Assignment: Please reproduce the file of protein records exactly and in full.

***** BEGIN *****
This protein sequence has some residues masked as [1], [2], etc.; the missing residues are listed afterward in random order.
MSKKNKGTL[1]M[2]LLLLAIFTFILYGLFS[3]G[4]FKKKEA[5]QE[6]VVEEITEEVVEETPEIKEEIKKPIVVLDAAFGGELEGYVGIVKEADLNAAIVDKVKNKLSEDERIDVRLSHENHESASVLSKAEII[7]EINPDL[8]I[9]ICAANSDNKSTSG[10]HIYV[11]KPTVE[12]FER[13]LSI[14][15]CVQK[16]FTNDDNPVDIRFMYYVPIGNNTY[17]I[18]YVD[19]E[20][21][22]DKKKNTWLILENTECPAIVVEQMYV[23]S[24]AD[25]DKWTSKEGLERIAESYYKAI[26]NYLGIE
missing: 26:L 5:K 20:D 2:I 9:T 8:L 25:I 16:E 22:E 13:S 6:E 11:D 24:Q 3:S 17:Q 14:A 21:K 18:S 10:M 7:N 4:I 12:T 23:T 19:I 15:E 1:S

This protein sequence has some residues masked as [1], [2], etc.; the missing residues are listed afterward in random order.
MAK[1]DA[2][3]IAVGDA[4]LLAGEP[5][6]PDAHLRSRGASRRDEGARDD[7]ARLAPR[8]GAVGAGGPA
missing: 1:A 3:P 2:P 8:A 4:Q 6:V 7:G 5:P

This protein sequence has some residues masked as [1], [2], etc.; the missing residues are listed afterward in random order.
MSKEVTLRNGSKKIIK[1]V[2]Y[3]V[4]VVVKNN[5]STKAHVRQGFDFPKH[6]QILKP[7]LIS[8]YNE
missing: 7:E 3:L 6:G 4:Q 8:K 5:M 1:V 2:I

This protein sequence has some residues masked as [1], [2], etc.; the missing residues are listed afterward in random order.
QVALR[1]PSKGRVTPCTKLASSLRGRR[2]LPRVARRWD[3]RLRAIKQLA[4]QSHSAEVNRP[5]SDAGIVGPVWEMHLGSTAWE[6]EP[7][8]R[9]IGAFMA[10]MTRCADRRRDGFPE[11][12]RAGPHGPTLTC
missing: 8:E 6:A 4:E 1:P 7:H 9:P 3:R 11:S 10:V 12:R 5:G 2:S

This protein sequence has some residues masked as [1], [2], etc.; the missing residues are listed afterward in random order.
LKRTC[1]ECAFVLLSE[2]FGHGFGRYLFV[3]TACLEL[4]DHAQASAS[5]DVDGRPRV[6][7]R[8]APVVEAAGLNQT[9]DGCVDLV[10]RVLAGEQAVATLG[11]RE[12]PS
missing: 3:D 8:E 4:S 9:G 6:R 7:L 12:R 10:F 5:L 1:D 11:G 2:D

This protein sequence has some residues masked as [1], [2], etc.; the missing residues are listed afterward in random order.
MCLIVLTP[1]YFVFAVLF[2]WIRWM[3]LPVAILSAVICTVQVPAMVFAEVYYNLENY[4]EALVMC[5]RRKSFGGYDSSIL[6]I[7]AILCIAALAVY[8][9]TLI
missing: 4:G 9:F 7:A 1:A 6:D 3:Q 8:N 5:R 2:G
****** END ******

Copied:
This protein sequence has some residues masked as [1], [2], etc.; the missing residues are listed afterward in random order.
MSKKNKGTL[1]M[2]LLLLAIFTFILYGLFS[3]G[4]FKKKEA[5]QE[6]VVEEITEEVVEETPEIKEEIKKPIVVLDAAFGGELEGYVGIVKEADLNAAIVDKVKNKLSEDERIDVRLSHENHESASVLSKAEII[7]EINPDL[8]I[9]ICAANSDNKSTSG[10]HIYV[11]KPTVE[12]FER[13]LSI[14][15]CVQK[16]FTNDDNPVDIRFMYYVPIGNNTY[17]I[18]YVD[19]E[20][21][22]DKKKNTWLILENTECPAIVVEQMYV[23]S[24]AD[25]DKWTSKEGLERIAESYYKAI[26]NYLGIE
missing: 26:L 5:K 20:D 2:I 9:T 8:L 25:I 16:E 22:E 13:S 6:E 11:D 24:Q 3:S 17:Q 14:A 21:K 18:S 10:M 7:N 4:I 12:T 23:T 19:I 15:E 1:S

This protein sequence has some residues masked as [1], [2], etc.; the missing residues are listed afterward in random order.
MAK[1]DA[2][3]IAVGDA[4]LLAGEP[5][6]PDAHLRSRGASRRDEGARDD[7]ARLAPR[8]GAVGAGGPA
missing: 1:A 3:P 2:P 8:A 4:Q 6:V 7:G 5:P

This protein sequence has some residues masked as [1], [2], etc.; the missing residues are listed afterward in random order.
MSKEVTLRNGSKKIIK[1]V[2]Y[3]V[4]VVVKNN[5]STKAHVRQGFDFPKH[6]QILKP[7]LIS[8]YNE
missing: 7:E 3:L 6:G 4:Q 8:K 5:M 1:V 2:I

This protein sequence has some residues masked as [1], [2], etc.; the missing residues are listed afterward in random order.
QVALR[1]PSKGRVTPCTKLASSLRGRR[2]LPRVARRWD[3]RLRAIKQLA[4]QSHSAEVNRP[5]SDAGIVGPVWEMHLGSTAWE[6]EP[7][8]R[9]IGAFMA[10]MTRCADRRRDGFPE[11][12]RAGPHGPTLTC
missing: 8:E 6:A 4:E 1:P 7:H 9:P 3:R 11:S 10:V 12:R 5:G 2:S

This protein sequence has some residues masked as [1], [2], etc.; the missing residues are listed afterward in random order.
LKRTC[1]ECAFVLLSE[2]FGHGFGRYLFV[3]TACLEL[4]DHAQASAS[5]DVDGRPRV[6][7]R[8]APVVEAAGLNQT[9]DGCVDLV[10]RVLAGEQAVATLG[11]RE[12]PS
missing: 3:D 8:E 4:S 9:G 6:R 7:L 12:R 10:F 5:L 1:D 11:G 2:D

This protein sequence has some residues masked as [1], [2], etc.; the missing residues are listed afterward in random order.
MCLIVLTP[1]YFVFAVLF[2]WIRWM[3]LPVAILSAVICTVQVPAMVFAEVYYNLENY[4]EALVMC[5]RRKSFGGYDSSIL[6]I[7]AILCIAALAVY[8][9]TLI
missing: 4:G 9:F 7:A 1:A 6:D 3:Q 8:N 5:R 2:G